Rotating black holes may serve as gentle portals for hyperspace travel

January 9, 2019 by Gaurav Khanna, The Conversation
Feel like traveling to another dimension? Better choose your black hole wisely. Credit: Vadim Sadovski/Shutterstock.com

One of the most cherished science fiction scenarios is using a black hole as a portal to another dimension or time or universe. That fantasy may be closer to reality than previously imagined.

Black holes are perhaps the most mysterious objects in the universe. They are the consequence of gravity crushing a dying star without limit, leading to the formation of a true singularity – which happens when an entire star gets compressed down to a single point yielding an object with infinite density. This dense and hot singularity punches a hole in the fabric of spacetime itself, possibly opening up an opportunity for hyperspace travel. That is, a short cut through spacetime allowing for travel over cosmic scale distances in a short period.

Researchers previously thought that any spacecraft attempting to use a black hole as a portal of this type would have to reckon with nature at its worst. The hot and dense singularity would cause the spacecraft to endure a sequence of increasingly uncomfortable tidal stretching and squeezing before being completely vaporized.

Flying through a black hole

My team at the University of Massachusetts Dartmouth and a colleague at Georgia Gwinnett College have shown that all are not created equal. If the black hole like Sagittarius A*, located at the center of our own galaxy, is large and rotating, then the outlook for a spacecraft changes dramatically. That's because the singularity that a spacecraft would have to contend with is very gentle and could allow for a very peaceful passage.

The fictional Miller’s planet orbiting the black hole Gargantua, in the movie ‘Interstellar.’ Credit: interstellarfilm.wikia.com

The reason that this is possible is that the relevant singularity inside a rotating black hole is technically "weak," and thus does not damage objects that interact with it. At first, this fact may seem counter intuitive. But one can think of it as analogous to the common experience of quickly passing one's finger through a candle's near 2,000-degree flame, without getting burned.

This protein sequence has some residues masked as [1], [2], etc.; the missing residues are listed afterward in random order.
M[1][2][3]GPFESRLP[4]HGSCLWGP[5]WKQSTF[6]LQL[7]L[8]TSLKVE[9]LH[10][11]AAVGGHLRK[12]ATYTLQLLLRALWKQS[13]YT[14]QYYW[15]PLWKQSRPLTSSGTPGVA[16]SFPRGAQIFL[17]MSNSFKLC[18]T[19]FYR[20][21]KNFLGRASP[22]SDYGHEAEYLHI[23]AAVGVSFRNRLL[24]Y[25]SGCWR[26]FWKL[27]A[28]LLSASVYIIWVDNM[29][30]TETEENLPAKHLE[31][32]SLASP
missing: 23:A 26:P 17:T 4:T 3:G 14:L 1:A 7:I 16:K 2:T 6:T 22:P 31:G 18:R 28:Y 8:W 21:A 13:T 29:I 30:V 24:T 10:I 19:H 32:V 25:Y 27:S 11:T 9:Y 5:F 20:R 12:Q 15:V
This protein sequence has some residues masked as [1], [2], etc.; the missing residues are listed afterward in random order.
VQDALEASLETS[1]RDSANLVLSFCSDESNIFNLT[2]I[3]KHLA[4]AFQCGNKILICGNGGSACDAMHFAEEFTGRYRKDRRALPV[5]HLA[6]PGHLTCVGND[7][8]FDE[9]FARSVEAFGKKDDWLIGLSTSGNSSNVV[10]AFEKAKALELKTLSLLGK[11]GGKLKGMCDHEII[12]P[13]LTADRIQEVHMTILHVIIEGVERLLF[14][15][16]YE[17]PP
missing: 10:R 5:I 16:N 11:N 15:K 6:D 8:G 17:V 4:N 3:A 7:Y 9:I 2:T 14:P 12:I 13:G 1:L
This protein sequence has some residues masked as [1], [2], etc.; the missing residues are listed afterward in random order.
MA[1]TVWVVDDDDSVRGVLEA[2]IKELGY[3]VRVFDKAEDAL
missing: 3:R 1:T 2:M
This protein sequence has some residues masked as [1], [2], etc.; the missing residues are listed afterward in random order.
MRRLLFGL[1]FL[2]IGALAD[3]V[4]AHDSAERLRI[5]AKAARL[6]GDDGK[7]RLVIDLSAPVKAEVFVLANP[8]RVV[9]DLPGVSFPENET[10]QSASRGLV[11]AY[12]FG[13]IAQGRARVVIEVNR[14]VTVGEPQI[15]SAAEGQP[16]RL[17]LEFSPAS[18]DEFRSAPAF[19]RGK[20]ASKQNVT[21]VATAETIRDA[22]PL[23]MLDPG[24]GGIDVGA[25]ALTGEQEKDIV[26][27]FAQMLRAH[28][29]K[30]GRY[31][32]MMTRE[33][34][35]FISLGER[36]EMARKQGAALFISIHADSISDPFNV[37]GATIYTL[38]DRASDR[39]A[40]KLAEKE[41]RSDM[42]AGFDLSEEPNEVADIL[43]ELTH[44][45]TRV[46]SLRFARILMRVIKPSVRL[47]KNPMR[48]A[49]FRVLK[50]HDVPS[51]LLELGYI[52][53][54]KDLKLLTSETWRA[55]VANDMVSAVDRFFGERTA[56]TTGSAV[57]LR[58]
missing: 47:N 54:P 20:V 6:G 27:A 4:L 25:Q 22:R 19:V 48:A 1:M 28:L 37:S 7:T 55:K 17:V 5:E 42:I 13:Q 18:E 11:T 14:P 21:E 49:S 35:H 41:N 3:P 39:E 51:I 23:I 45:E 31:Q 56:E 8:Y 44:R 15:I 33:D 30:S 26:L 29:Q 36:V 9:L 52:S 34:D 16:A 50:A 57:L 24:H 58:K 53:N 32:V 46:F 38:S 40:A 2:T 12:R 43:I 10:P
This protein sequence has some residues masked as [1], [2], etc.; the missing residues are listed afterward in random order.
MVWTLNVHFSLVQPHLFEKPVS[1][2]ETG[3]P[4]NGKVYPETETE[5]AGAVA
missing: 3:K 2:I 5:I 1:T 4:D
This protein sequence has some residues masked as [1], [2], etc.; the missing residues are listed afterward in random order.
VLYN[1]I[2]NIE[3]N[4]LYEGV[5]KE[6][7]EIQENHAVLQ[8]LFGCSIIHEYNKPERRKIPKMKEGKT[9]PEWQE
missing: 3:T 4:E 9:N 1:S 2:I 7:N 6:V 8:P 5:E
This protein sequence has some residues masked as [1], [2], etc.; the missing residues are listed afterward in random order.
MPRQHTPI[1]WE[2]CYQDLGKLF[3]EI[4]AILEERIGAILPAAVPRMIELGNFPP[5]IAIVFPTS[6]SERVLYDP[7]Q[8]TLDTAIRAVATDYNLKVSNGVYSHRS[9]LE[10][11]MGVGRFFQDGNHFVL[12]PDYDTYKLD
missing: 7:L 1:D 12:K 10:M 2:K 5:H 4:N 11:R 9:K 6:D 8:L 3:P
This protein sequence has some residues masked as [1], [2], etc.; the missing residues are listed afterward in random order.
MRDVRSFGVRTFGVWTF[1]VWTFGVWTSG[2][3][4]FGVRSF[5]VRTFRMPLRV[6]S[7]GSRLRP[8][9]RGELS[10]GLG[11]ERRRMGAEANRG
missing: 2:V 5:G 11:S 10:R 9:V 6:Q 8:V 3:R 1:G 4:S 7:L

My colleague Lior Burko and I have been investigating the physics of black holes for over two decades. In 2016, my Ph.D. student, Caroline Mallary, inspired by Christopher Nolan's blockbuster film "Interstellar," set out to test if Cooper (Matthew McConaughey's character), could survive his fall deep into Gargantua – a fictional, supermassive, rapidly rotating black hole some 100 million times the mass of our sun. "Interstellar" was based on a book written by Nobel Prize-winning astrophysicist Kip Thorne and Gargantua's physical properties are central to the plot of this Hollywood movie.

Building on work done by physicist Amos Ori two decades prior, and armed with her strong computational skills, Mallary built a computer model that would capture most of the essential physical effects on a spacecraft, or any large object, falling into a large, rotating black hole like Sagittarius A*.

Not even a bumpy ride?

What she discovered is that under all conditions an object falling into a rotating black hole would not experience infinitely large effects upon passage through the hole's so-called inner horizon singularity. This is the singularity that an object entering a rotating black hole cannot maneuver around or avoid. Not only that, under the right circumstances, these effects may be negligibly small, allowing for a rather comfortable passage through the singularity. In fact, there may no noticeable effects on the falling object at all. This increases the feasibility of using large, rotating black holes as portals for hyperspace travel.

Rotating black holes may serve as gentle portals for hyperspace travel
This graph depicts the physical strain on the spacecraft’s steel frame as it plummets into a rotating black hole. The inset shows a detailed zoom-in for very late times. The important thing to note is that the strain increases dramatically close to the black hole, but does not grow indefinitely. Therefore, the spacecraft and its inhabitants may survive the journey. Credit: Khanna/UMassD